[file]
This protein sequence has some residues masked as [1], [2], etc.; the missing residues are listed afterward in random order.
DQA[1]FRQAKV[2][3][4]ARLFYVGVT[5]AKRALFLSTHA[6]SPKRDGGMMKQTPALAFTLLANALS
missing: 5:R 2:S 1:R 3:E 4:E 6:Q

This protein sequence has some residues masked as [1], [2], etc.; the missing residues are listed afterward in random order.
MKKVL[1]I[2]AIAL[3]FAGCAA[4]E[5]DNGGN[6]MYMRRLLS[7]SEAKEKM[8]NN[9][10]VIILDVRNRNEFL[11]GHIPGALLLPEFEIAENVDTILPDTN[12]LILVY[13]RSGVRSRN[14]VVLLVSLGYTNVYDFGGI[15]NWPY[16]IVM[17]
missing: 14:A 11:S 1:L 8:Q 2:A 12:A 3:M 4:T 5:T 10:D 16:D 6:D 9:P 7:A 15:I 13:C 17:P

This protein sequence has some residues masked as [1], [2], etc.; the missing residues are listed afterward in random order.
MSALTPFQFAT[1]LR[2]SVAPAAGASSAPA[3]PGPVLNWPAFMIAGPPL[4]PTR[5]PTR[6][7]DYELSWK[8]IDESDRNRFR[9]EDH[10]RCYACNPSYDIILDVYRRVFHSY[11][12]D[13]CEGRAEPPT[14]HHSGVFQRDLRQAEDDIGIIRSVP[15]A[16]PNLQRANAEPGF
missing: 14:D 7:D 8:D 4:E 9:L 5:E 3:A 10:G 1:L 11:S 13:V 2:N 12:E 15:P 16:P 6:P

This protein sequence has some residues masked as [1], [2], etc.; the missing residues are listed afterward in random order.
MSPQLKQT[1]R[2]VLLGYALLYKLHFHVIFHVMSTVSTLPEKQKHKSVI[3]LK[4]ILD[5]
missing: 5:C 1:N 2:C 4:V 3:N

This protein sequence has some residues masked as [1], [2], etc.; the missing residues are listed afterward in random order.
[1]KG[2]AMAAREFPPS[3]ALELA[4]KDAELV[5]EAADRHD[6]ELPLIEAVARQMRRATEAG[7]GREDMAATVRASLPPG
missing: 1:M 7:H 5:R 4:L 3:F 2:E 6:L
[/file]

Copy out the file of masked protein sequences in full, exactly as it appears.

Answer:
This protein sequence has some residues masked as [1], [2], etc.; the missing residues are listed afterward in random order.
DQA[1]FRQAKV[2][3][4]ARLFYVGVT[5]AKRALFLSTHA[6]SPKRDGGMMKQTPALAFTLLANALS
missing: 5:R 2:S 1:R 3:E 4:E 6:Q

This protein sequence has some residues masked as [1], [2], etc.; the missing residues are listed afterward in random order.
MKKVL[1]I[2]AIAL[3]FAGCAA[4]E[5]DNGGN[6]MYMRRLLS[7]SEAKEKM[8]NN[9][10]VIILDVRNRNEFL[11]GHIPGALLLPEFEIAENVDTILPDTN[12]LILVY[13]RSGVRSRN[14]VVLLVSLGYTNVYDFGGI[15]NWPY[16]IVM[17]
missing: 14:A 11:S 1:L 8:Q 2:A 12:A 3:M 4:T 5:T 10:D 16:D 6:D 9:P 7:A 15:I 13:C 17:P

This protein sequence has some residues masked as [1], [2], etc.; the missing residues are listed afterward in random order.
MSALTPFQFAT[1]LR[2]SVAPAAGASSAPA[3]PGPVLNWPAFMIAGPPL[4]PTR[5]PTR[6][7]DYELSWK[8]IDESDRNRFR[9]EDH[10]RCYACNPSYDIILDVYRRVFHSY[11][12]D[13]CEGRAEPPT[14]HHSGVFQRDLRQAEDDIGIIRSVP[15]A[16]PNLQRANAEPGF
missing: 14:D 7:D 8:D 4:E 9:L 5:E 3:A 10:G 1:L 11:S 13:V 2:N 12:E 15:P 16:P 6:P

This protein sequence has some residues masked as [1], [2], etc.; the missing residues are listed afterward in random order.
MSPQLKQT[1]R[2]VLLGYALLYKLHFHVIFHVMSTVSTLPEKQKHKSVI[3]LK[4]ILD[5]
missing: 5:C 1:N 2:C 4:V 3:N

This protein sequence has some residues masked as [1], [2], etc.; the missing residues are listed afterward in random order.
[1]KG[2]AMAAREFPPS[3]ALELA[4]KDAELV[5]EAADRHD[6]ELPLIEAVARQMRRATEAG[7]GREDMAATVRASLPPG
missing: 1:M 7:H 5:R 4:L 3:F 2:E 6:L